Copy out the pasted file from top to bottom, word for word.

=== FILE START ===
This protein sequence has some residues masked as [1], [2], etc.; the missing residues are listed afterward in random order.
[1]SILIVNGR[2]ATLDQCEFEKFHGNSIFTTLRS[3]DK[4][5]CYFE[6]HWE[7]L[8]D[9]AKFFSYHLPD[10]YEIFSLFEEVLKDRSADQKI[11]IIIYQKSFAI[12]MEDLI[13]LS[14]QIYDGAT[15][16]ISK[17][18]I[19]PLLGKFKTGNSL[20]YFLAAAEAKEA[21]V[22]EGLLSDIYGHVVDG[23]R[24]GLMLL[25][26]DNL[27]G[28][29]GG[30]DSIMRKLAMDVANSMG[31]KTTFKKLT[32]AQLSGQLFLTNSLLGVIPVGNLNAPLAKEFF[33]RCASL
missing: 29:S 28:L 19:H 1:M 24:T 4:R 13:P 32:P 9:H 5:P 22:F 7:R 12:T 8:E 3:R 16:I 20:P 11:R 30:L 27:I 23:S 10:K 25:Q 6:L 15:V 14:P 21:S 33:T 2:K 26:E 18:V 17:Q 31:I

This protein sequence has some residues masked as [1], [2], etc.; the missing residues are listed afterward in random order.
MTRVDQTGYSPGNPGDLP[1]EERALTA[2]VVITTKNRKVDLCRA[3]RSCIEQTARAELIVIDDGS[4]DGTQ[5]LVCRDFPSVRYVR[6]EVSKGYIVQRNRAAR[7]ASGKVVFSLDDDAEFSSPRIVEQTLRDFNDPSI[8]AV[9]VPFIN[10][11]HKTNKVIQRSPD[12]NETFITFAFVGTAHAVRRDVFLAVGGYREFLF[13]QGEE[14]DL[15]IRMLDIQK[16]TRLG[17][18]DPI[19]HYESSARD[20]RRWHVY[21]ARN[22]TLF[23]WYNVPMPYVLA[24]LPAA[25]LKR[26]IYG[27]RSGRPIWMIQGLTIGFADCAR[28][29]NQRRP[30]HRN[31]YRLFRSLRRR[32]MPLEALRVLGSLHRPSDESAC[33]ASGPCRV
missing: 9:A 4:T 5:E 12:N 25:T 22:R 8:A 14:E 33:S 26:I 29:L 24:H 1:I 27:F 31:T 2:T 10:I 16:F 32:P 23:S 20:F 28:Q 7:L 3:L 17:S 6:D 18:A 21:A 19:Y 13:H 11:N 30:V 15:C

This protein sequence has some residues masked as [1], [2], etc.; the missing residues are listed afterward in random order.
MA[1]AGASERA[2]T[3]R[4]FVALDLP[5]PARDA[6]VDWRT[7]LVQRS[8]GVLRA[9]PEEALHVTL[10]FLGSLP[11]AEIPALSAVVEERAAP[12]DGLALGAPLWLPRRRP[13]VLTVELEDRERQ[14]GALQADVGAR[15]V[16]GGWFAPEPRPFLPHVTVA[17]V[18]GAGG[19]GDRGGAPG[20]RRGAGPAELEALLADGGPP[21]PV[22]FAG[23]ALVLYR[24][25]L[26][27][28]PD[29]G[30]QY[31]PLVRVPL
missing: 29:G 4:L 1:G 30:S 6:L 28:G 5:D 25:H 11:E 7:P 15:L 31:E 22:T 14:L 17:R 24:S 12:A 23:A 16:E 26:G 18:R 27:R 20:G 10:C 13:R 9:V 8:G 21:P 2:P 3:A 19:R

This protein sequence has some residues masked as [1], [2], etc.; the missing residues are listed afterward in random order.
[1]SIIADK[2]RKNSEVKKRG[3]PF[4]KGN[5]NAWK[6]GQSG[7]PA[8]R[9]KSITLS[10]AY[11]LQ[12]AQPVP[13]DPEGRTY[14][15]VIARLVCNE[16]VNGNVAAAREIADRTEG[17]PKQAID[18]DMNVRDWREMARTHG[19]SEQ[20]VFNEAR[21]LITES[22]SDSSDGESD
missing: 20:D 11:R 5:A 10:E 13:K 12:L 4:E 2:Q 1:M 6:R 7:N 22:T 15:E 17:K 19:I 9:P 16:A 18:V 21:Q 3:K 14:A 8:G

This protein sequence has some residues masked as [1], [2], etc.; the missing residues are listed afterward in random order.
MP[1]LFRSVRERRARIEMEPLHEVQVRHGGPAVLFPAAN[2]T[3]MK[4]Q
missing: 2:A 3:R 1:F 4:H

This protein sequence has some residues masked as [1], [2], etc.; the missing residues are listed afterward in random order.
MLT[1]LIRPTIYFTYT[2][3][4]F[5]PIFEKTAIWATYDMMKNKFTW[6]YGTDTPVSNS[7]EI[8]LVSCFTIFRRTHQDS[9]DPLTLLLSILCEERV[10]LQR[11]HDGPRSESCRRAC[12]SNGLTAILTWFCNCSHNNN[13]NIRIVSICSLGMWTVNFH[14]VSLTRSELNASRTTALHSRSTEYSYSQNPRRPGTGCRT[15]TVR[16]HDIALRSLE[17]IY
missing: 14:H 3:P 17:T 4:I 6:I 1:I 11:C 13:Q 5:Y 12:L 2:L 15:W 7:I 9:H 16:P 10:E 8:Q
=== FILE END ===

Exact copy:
This protein sequence has some residues masked as [1], [2], etc.; the missing residues are listed afterward in random order.
[1]SILIVNGR[2]ATLDQCEFEKFHGNSIFTTLRS[3]DK[4][5]CYFE[6]HWE[7]L[8]D[9]AKFFSYHLPD[10]YEIFSLFEEVLKDRSADQKI[11]IIIYQKSFAI[12]MEDLI[13]LS[14]QIYDGAT[15][16]ISK[17][18]I[19]PLLGKFKTGNSL[20]YFLAAAEAKEA[21]V[22]EGLLSDIYGHVVDG[23]R[24]GLMLL[25][26]DNL[27]G[28][29]GG[30]DSIMRKLAMDVANSMG[31]KTTFKKLT[32]AQLSGQLFLTNSLLGVIPVGNLNAPLAKEFF[33]RCASL
missing: 29:S 28:L 19:H 1:M 24:T 4:R 13:P 32:P 9:H 5:P 22:F 7:R 12:T 8:E 3:R 16:I 20:P 11:R 30:L 27:I 23:S 10:K 25:Q 6:L 15:V 14:P 21:S 33:T 2:K 26:E 18:V 17:Q 31:I

This protein sequence has some residues masked as [1], [2], etc.; the missing residues are listed afterward in random order.
MTRVDQTGYSPGNPGDLP[1]EERALTA[2]VVITTKNRKVDLCRA[3]RSCIEQTARAELIVIDDGS[4]DGTQ[5]LVCRDFPSVRYVR[6]EVSKGYIVQRNRAAR[7]ASGKVVFSLDDDAEFSSPRIVEQTLRDFNDPSI[8]AV[9]VPFIN[10][11]HKTNKVIQRSPD[12]NETFITFAFVGTAHAVRRDVFLAVGGYREFLF[13]QGEE[14]DL[15]IRMLDIQK[16]TRLG[17][18]DPI[19]HYESSARD[20]RRWHVY[21]ARN[22]TLF[23]WYNVPMPYVLA[24]LPAA[25]LKR[26]IYG[27]RSGRPIWMIQGLTIGFADCAR[28][29]NQRRP[30]HRN[31]YRLFRSLRRR[32]MPLEALRVLGSLHRPSDESAC[33]ASGPCRV
missing: 9:A 4:T 5:E 12:N 25:T 22:R 8:A 14:E 33:S 26:I 29:L 24:H 1:I 27:F 31:T 2:T 10:I 16:F 32:P 23:S 20:F 28:Q 7:L 3:L 17:S 6:D 18:A 21:A 19:Y 13:H 11:N 30:V 15:C

This protein sequence has some residues masked as [1], [2], etc.; the missing residues are listed afterward in random order.
MA[1]AGASERA[2]T[3]R[4]FVALDLP[5]PARDA[6]VDWRT[7]LVQRS[8]GVLRA[9]PEEALHVTL[10]FLGSLP[11]AEIPALSAVVEERAAP[12]DGLALGAPLWLPRRRP[13]VLTVELEDRERQ[14]GALQADVGAR[15]V[16]GGWFAPEPRPFLPHVTVA[17]V[18]GAGG[19]GDRGGAPG[20]RRGAGPAELEALLADGGPP[21]PV[22]FAG[23]ALVLYR[24][25]L[26][27][28]PD[29]G[30]QY[31]PLVRVPL
missing: 29:G 4:L 1:G 30:S 6:L 28:G 5:D 25:H 11:E 7:P 15:L 31:E 22:T 14:L 17:R 24:S 12:A 23:A 16:E 26:G 18:R 27:R 20:G 10:C 13:R 9:V 8:G 21:P 2:P 3:A 19:R

This protein sequence has some residues masked as [1], [2], etc.; the missing residues are listed afterward in random order.
[1]SIIADK[2]RKNSEVKKRG[3]PF[4]KGN[5]NAWK[6]GQSG[7]PA[8]R[9]KSITLS[10]AY[11]LQ[12]AQPVP[13]DPEGRTY[14][15]VIARLVCNE[16]VNGNVAAAREIADRTEG[17]PKQAID[18]DMNVRDWREMARTHG[19]SEQ[20]VFNEAR[21]LITES[22]SDSSDGESD
missing: 20:D 11:R 5:A 10:E 13:K 12:L 4:E 2:Q 1:M 6:R 7:N 22:T 15:E 17:K 19:I 9:P 16:A 18:V 21:Q 3:K 14:A 8:G

This protein sequence has some residues masked as [1], [2], etc.; the missing residues are listed afterward in random order.
MP[1]LFRSVRERRARIEMEPLHEVQVRHGGPAVLFPAAN[2]T[3]MK[4]Q
missing: 2:A 3:R 1:F 4:H

This protein sequence has some residues masked as [1], [2], etc.; the missing residues are listed afterward in random order.
MLT[1]LIRPTIYFTYT[2][3][4]F[5]PIFEKTAIWATYDMMKNKFTW[6]YGTDTPVSNS[7]EI[8]LVSCFTIFRRTHQDS[9]DPLTLLLSILCEERV[10]LQR[11]HDGPRSESCRRAC[12]SNGLTAILTWFCNCSHNNN[13]NIRIVSICSLGMWTVNFH[14]VSLTRSELNASRTTALHSRSTEYSYSQNPRRPGTGCRT[15]TVR[16]HDIALRSLE[17]IY
missing: 14:H 3:P 17:T 4:I 6:I 1:I 11:C 13:Q 5:Y 12:L 2:L 15:W 7:I 9:H 16:P 10:E 8:Q